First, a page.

Amateur Radio has been an important part of my life for over 50 years. I first learned of this great hobby by reading SOS Radio Patrol while in grade school. Later I was building and flying model airplanes when I consulted my neighbor, a ham, about radio control. He basically said that I should study to be a ham first. Then it clicked. He demonstrated his home brew,10M, AM mobile transmitter and converter on the car radio. He then took me inside and introduced me to morse code. To make sure I stuck with it he gave me an old 78 code practice record and a license manual. Rusty was an engineer with RCA and on assignment to our local Air Force base. In March 1958 he administered the Novice class exam.
In May of 1958 my Novice ticket arrived with the call sign KN7EAM. I fired up my 6L6, 3 watt rig built on a cigar box. Great fun for a 9th grader. The FCC traveled to Spokane from Seattle to administerd exams twice a year. Our high school math and physics teacher, H.Tex Clark K7ASO(?), was also the radio club advisor. In October of 1958 he rounded up several of us novice hams attending the brand new Shadle Park High School including Alan Kaul W6RCL, Bob Stone K7ELG, Mike Vaughn K7BTR, Craig Jumgers K7EXJ and (I believe) Rick Smith K7GDN (now KT7G) and hauled us to the Federal Court House to take the General Class exam. We had been studying and I believe all passed. I barely made it through the 13 WPM code test. I looked at my scribbled page and tried to make heads or tales of it. Something about an airplane. What a mess. The examiner leaned over my shoulder, scratched a few lines and gave me a passing grade. Whew!
Ten years later a few of us challenged each other to get our Amateur Extra Class ticket although there was no real incentive for upgrading. For sure I had to get my code speed up to pass the 20 WPM test. Listening to ARRL code practice became a daily ritual. I also recorded several sessions so I could practice when time allowed. Five of us joined many others at the local Community College to take the Advanced and Extra exams in front of the FCC. I used a bug and then a keyer on the air so I packed along my Eico electronic (tubes) keyer which still works great. The FCC welcomed it and others used it as well. I passed the exam.My Extra class ticket was dated May 24,1968. In 1977 the FCC allowed Extra class licensees to chose a 1X2 call sign. I requested W7GS and others but in their great wisdom the FCC gave me K7GS which I didn't ask for since it had previously been issued to a Girl Scout jamboree. I got used to it.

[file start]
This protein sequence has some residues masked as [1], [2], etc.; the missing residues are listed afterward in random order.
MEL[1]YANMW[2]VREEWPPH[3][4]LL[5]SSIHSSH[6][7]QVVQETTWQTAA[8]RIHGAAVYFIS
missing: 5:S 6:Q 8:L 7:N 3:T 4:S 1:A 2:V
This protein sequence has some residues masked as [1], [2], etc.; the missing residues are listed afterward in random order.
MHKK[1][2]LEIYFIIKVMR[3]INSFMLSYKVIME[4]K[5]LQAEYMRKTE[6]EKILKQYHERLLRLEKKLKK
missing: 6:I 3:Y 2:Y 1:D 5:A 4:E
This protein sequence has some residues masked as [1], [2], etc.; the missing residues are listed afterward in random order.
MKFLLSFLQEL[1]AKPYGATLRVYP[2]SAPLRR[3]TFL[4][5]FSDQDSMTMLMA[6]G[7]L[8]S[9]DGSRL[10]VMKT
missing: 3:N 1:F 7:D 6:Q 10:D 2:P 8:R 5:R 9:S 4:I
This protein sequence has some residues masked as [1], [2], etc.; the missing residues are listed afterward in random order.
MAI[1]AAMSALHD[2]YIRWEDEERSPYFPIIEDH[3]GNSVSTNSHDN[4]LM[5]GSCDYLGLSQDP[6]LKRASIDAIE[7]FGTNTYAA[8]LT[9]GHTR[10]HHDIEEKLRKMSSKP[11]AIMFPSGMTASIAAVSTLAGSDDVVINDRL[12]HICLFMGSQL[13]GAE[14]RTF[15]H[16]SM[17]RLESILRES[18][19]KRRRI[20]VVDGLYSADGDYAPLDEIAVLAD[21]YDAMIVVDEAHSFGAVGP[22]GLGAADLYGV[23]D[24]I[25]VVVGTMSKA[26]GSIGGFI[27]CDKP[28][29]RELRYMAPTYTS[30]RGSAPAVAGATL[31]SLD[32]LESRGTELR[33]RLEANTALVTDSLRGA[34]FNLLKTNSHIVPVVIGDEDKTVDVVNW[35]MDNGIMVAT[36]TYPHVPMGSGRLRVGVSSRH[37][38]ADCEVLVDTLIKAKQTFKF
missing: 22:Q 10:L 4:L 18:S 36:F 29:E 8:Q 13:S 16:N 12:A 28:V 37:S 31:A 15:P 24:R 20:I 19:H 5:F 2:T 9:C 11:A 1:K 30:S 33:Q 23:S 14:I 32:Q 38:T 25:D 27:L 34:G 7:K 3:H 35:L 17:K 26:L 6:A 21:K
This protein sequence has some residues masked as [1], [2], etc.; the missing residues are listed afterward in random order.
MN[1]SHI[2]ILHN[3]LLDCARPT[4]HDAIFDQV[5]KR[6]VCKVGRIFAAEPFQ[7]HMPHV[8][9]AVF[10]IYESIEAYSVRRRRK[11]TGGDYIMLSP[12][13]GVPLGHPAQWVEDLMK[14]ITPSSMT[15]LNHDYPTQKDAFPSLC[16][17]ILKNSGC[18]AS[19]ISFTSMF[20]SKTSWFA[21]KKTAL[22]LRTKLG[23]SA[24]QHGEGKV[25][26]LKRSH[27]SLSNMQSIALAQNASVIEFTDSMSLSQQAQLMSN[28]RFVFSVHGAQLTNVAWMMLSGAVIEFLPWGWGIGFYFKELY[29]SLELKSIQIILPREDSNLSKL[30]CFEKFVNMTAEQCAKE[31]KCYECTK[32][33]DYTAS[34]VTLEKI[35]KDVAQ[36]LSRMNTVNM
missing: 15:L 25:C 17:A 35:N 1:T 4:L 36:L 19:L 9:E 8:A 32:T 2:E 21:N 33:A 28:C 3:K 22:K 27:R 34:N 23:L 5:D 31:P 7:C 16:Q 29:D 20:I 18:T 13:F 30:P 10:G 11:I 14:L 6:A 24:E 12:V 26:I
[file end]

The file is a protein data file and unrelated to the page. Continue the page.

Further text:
Now that I am retired I am on the air almost daily chasing DX. CW and RTTY contesting are a lot of fun but I find that I don't like to sit in the chair for hours on end. Four to 8 hours made up of 1 to 2 hour stints is long enough for me. For seveal years I ran QRP in the CW contests. I was always amazed by the number of dx qso's made with my 5 watts. I live on a postage stamp for a lot but am lucky enough to have a 3 element SteppIR and an inverted "L" with a homebrew remote tuner. These antennas allowed me to be listed on the Honor Roll and achieve 5BDXCC.
73 and DX,
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